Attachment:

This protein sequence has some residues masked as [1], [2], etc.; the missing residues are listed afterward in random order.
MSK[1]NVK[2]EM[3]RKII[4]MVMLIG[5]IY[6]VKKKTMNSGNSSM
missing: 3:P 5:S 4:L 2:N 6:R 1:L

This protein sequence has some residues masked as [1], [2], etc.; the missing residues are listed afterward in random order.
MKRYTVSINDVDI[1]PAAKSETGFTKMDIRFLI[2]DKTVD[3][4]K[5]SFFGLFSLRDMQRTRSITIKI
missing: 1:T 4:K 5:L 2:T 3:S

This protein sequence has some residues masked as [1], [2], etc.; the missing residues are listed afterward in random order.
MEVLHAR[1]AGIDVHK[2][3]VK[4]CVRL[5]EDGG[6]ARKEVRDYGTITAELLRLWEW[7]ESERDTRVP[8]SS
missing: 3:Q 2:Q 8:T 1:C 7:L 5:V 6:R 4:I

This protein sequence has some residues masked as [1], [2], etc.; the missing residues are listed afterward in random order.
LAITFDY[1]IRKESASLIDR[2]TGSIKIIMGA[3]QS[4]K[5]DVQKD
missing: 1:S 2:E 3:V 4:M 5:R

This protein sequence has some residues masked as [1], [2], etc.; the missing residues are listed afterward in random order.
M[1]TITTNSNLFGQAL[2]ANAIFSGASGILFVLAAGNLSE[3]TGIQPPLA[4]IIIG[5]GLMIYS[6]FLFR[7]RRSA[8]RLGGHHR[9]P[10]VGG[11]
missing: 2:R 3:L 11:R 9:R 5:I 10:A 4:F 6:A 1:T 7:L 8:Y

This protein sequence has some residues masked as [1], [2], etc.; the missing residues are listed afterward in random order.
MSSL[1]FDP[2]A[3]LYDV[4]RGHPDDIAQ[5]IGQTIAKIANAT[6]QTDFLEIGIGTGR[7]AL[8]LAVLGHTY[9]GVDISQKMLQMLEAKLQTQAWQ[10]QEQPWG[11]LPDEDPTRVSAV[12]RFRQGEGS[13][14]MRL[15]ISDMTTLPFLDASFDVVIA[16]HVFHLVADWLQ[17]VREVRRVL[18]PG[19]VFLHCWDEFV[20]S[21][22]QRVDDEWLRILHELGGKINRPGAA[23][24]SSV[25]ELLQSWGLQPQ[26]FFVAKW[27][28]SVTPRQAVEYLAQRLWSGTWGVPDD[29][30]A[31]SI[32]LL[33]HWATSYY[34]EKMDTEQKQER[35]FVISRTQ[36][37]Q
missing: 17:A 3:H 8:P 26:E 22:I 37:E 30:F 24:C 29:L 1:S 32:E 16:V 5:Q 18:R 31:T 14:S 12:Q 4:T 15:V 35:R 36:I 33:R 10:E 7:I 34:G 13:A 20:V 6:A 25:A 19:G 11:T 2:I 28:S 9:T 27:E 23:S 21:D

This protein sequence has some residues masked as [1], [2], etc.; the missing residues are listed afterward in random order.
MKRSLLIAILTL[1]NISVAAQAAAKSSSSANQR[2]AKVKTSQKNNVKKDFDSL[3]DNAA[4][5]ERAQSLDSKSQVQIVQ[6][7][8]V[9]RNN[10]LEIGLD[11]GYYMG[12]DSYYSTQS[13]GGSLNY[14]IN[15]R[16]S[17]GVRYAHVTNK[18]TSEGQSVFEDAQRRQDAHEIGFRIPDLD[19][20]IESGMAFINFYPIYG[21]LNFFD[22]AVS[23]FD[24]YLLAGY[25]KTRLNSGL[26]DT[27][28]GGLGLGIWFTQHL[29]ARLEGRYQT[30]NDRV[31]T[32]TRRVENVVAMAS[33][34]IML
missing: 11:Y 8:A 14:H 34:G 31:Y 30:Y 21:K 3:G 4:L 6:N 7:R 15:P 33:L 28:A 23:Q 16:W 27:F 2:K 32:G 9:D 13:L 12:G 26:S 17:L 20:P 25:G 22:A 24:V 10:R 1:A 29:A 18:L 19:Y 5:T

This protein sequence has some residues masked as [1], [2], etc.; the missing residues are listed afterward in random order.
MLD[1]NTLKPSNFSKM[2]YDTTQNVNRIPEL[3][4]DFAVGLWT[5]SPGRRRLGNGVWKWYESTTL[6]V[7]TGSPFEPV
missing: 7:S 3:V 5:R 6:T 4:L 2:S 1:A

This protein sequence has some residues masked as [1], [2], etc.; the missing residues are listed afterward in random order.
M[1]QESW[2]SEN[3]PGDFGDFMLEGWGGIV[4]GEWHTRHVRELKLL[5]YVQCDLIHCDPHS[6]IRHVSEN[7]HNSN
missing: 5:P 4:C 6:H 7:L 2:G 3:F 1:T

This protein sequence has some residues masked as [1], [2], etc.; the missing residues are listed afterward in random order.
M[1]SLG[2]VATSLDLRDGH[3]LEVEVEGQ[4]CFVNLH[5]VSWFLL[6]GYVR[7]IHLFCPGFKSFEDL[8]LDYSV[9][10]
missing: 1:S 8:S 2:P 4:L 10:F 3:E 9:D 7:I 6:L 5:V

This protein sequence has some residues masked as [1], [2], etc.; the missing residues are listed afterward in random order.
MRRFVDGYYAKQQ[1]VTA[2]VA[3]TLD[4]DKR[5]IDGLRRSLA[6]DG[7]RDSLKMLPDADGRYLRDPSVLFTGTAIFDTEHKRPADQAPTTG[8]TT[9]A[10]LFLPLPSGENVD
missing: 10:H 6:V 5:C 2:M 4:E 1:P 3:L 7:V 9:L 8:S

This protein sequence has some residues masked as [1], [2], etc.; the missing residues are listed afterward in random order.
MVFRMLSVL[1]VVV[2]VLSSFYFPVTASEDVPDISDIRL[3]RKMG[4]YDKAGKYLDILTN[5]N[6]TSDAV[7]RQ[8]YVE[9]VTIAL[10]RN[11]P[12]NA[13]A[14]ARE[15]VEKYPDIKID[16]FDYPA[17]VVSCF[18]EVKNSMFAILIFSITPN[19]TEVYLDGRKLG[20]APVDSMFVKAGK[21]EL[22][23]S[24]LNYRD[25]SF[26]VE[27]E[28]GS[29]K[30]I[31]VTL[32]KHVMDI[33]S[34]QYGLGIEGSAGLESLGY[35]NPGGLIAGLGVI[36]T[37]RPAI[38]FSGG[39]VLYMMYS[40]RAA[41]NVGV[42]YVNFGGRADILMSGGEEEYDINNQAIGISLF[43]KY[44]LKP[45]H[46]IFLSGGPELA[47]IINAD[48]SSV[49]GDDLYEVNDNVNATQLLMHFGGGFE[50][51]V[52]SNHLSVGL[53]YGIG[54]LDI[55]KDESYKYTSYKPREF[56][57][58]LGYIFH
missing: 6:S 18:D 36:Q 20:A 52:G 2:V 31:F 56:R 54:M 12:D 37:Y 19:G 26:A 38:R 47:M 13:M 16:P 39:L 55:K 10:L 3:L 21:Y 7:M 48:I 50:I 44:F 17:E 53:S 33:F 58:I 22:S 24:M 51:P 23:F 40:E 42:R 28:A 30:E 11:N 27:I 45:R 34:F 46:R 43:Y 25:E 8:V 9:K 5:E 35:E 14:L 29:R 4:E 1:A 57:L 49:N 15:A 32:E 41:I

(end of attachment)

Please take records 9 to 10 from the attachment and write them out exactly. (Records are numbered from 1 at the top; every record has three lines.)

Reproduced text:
This protein sequence has some residues masked as [1], [2], etc.; the missing residues are listed afterward in random order.
M[1]QESW[2]SEN[3]PGDFGDFMLEGWGGIV[4]GEWHTRHVRELKLL[5]YVQCDLIHCDPHS[6]IRHVSEN[7]HNSN
missing: 5:P 4:C 6:H 7:L 2:G 3:F 1:T

This protein sequence has some residues masked as [1], [2], etc.; the missing residues are listed afterward in random order.
M[1]SLG[2]VATSLDLRDGH[3]LEVEVEGQ[4]CFVNLH[5]VSWFLL[6]GYVR[7]IHLFCPGFKSFEDL[8]LDYSV[9][10]
missing: 1:S 8:S 2:P 4:L 10:F 3:E 9:D 7:I 6:L 5:V